Why belonging matters
There’s a reason “The Office” continues to find new audiences and charm long-time fans. Yes, it’s comedy gold. But “The Office” also so elegantly underscores that through the ups and downs of your career, it’s the people and the friendships that you cherish the most. But finding that secret sauce for belonging has been extra challenging these last three years.
Enboarder CMO Andrea Dumont recently sat down with four highly respected HR executives at the Talent Intelligence Executive Summit to discuss HR’s role in fostering a sense of belonging and connection in the hybrid workplace. Andrea was joined on stage by:
- Mark Zorbas, Chief People Officer, ALS Global
- Jessica Somple, VP Talent Management & Development, MGM Resorts International
- Megan Bickle, Global Head of Culture, Employee Engagement and Employee Listening, Western Digital
- Raleen Gagnon, VP & GM Total Talent Intelligence, Magnit
In this blog, we’ll walk you through some of the key takeaways.
Friendship is important, but it requires intention.
Do you have a work bestie? Work friendship is about more than having someone to vent to when you’ve had a bad day or share funny memes with (although that is very important). Gallup research indicates having a best friend at work increases a person’s likelihood to recommend their organization as a great place to work and intent to stay at their company.
Megan referenced data that takes this idea a step further. A recent BetterUp study found that people need to have relationships with five friendly colleagues at work to feel connected, and seven friendly colleagues to really feel they belong.
Megan asked: “Just thinking about all the people your organization hired over the pandemic. How are they making seven friends? How are they crossing that threshold and feeling that sense of belonging to their team, to the culture, to the organization?”
Start with the data you already have.
Culture work often starts with understanding where you are now so you know which steps you need to take moving forward. That could start with an engagement survey. But Raleen argued HR is already sitting on a treasure trove of data to understand current levels of connection.
Whether you use Zoom or Teams, “you can see what percentage of people are actually on video or muted,” she said.
And when it comes to your broader HR strategy, again, you can start with data that currently exists in your HRIS or ATS. “If you’re trying to make a decision about your hybrid work strategy and how often people need to come in, you need to look at the home addresses of your workers and map their commute,” said Raleen. “Are we asking 40% of our workforce to give up two and a half hours of their day or is it 10%?”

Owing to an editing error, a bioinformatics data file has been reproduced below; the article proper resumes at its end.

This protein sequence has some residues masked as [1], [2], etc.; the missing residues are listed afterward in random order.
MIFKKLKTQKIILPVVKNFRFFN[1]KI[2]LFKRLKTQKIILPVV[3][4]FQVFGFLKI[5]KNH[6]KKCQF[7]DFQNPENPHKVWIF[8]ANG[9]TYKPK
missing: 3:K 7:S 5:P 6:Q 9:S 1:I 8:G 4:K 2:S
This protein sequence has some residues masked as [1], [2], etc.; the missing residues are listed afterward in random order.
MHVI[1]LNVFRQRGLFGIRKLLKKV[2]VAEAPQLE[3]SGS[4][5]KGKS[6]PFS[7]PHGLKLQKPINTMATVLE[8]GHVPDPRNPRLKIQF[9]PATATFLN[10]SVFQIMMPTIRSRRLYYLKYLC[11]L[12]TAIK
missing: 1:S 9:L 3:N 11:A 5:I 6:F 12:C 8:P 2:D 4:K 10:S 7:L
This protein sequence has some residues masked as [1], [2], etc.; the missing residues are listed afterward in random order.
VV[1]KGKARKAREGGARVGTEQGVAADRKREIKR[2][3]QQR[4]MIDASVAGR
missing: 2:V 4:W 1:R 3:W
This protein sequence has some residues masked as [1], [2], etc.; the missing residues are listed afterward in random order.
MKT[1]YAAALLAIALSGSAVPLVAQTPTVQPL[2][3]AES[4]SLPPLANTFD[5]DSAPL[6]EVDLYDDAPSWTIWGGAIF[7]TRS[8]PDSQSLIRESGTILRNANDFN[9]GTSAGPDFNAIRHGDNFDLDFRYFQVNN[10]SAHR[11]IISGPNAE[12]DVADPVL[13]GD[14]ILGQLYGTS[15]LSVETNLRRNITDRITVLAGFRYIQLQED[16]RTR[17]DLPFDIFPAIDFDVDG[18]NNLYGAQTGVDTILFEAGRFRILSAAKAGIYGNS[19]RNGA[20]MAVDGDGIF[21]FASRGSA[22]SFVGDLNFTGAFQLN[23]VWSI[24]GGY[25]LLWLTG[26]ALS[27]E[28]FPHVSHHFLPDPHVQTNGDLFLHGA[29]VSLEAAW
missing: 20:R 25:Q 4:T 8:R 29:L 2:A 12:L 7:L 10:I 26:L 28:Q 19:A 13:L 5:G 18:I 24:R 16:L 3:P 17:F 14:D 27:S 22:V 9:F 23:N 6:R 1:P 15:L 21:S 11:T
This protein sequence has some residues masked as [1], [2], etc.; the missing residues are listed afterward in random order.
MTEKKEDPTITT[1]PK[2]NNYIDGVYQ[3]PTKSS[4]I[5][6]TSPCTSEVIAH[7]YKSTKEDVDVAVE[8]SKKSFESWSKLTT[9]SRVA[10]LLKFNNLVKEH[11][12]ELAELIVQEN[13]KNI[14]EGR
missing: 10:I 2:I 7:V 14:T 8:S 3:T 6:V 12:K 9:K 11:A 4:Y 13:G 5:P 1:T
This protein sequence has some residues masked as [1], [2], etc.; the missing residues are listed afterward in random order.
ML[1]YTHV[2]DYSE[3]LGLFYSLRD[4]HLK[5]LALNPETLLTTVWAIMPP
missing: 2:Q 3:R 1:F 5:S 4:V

Engagement surveys require constant communication and follow up.
Communication was a theme that came up multiple times over the course of this conversation. Whether you send annual, bi-annual, or more frequent pulse surveys, the key is to clearly follow up with your employees about the actions you’re taking based on their feedback. “The more frequently you send pulse surveys, the more your employees are going to expect you to drive change,” said Raleen.
And don’t forget to empower your executive team and department heads to reinforce the message (it should never just come from HR). “There are so many things that take the interest of the executive team and the fallout happens when employees are saying, ‘I don’t know what the executive team is working on based on the feedback we gave,’” said Megan.
Privacy is also a big concern for employees. If they don’t believe their responses will be anonymous, they’re less likely to share their feedback. Mark advised addressing confidentiality as part of your communications plan to ease some of those concerns.
Change takes time, so make sure you highlight the small wins along the way. Megan shared that her team recently made some updates to employee benefits and in a company-wide town hall with the primary message being: “We heard you.” She said they highlighted comments from the engagement survey specific to benefits and clearly showed the changes made based on the feedback.
Use your values as your North Star.
A significant driver of an employee’s sense of connection to your organization is about shared purpose. But in order to create shared purpose, you need to be crystal clear on your organization’s values. Jessica shared that after the disruption of the pandemic, MGM did a cultural assessment to better understand what makes MGM a great place to work. “We wanted to come out of the pandemic with a clear employee value proposition and a really clear identity statement. So we did a ton of listening,” said Jessica.
The result was a set of revised company values that are now used to find areas of opportunity to up-level different parts of the employee experience. “It really anchors us in what we want to do,” said Jessica.
Take remote workers, for example. At MGM, most employees are deskless, with a small minority working completely remote. When remote workers’ ENPs scores started to drop, Jessica and her team became “much more intentional around making a wow experience for them when they’re onsite and infusing hospitality and warmth into our digital calls, allowing for more breakout rooms and discussions … Now our eNPS scores for fully remote team members is almost identical to the eNPS score for in-person and hybrid roles,” said Jessica.
What's next on your belonging journey?
Communication, data, company values – these are all important ingredients to craft your connection strategy moving forward. If you want to dive deeper into the research around this, take a look at our recent report with RedThread Research and then contact Enboarder to learn how our Human Connection Platform can inspire, engage, and retain your people.